I’ve kept horses in my backyard for almost 40 years, but I still I hate days like this. If I were a normal person I’d be inside, along with all the other sane people, doing sane-people things. But I have two backyard horses, and they need to be fed twice a day and cleaned up after twice a day too, even though it’s cold as a witch’s curse outside, with a wind blowing down the canyon so hard all our neighbor’s trash is now on our property.
A lot of people keep stuff (any old stuff) around the house because they think “it might come in handy someday.” It probably won’t. That’s why women of my mother’s generation believed so fervently in that ritual known as spring cleaning, when they took a good, hard look at all the stuff they had accumulated since the previous spring, and trashed 99% of it.
An old saying offers this gem of insight: “You get what you pay for.” Here’s another, even better (or worse) example: “A woman, a dog, and a walnut tree/ The more you beat them the better they’ll be.” Sometimes old sayings can have more in common with costume jewelry than real gemstones.
A couple of nights ago, horse owners in the small town where John and I live, in addition to horse owners in a nearby town, all congregated at our library to hear a local veterinarian discuss “Emergency Health Care,” otherwise known as, “What can I do to help my horse until the vet arrives?” The room was too small. The librarian had set out 75 chairs, and somebody was sitting in all of them. Others sat on the floor with their backs to the wall. Total number in the audience: 83 people. It’s one of the biggest turnouts the library has ever seen—and it was free.
Fire is one of the biggest drawbacks to living out West because it takes so little to set one off. A live cigarette butt carelessly tossed out of a car window. A not-quite-OSHA-approved lawnmower and a stray spark. A little kid playing with matches, as most little kids like to do. In the 14 years John and I have lived here, we’ve been evacuated twice, and believe me, it’s not fun—especially when there’s no guarantee that you will ever see your home again.
Most parents and all riding-lesson givers want a dependable, somewhat lazy (one with more whoa than go) horse for their children. Such horses are also called “bomb-proof” because if something startles them, they won’t shy, rear, buck, or run away. Nothing startles them, not even a bomb.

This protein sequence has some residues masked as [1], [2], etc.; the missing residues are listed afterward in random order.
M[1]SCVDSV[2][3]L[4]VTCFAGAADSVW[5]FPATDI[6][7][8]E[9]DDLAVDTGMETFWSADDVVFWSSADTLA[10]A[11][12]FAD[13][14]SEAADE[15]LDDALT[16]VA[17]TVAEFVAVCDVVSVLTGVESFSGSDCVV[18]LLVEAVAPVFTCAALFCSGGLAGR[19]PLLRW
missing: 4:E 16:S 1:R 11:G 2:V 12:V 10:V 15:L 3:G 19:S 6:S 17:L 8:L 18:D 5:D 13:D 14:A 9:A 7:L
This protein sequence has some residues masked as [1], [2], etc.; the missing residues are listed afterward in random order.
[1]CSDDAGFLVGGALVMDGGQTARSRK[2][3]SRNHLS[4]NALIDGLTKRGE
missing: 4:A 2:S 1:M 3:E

Trail dogs are good company, especially for somebody who rides alone, as I do most of the time. They let me know when I need to be aware of something—a strange animal, a strange vehicle, a strange person. In magazine articles, total strangers insist that riding alone is not safe, and that people ought to ride with other people.
Every rider needs a good trail dog, especially if you ride alone.
Some dogs don’t enjoy the outdoors—they’re couch puppies and would rather stay indoors. My dogs—nearly all of them rescues from the county animal shelter—all love being outdoors. When I ride, my dog usually puts in twice the mileage my horse does. I live in the foothills—below us is the high desert—and while the horse and I usually stay on the trail (even if we go off-roading, I follow game trails or water courses because otherwise I get lost), the dog explores smells. The horse and I travel in the bottomland, you might say, while the dog goes up the hill on one side, comes back down, and goes up the hill on the other side. By the time we get home, the dog is one tired, happy girl.
Please don’t get the wrong idea when I say “live with.” I don’t live in a tent with flaps in the doors (so the sandstorms don’t blow in) and oriental carpets on the sand, sharing my fire with my husband and two horses, all of us within kicking range—although I’ve read about desert nomads who do something similar. Is the world still empty enough that nomads live in it who have no true home, just the horses they ride and the folded tents those horses (or maybe they have camels, too) carry? Continue reading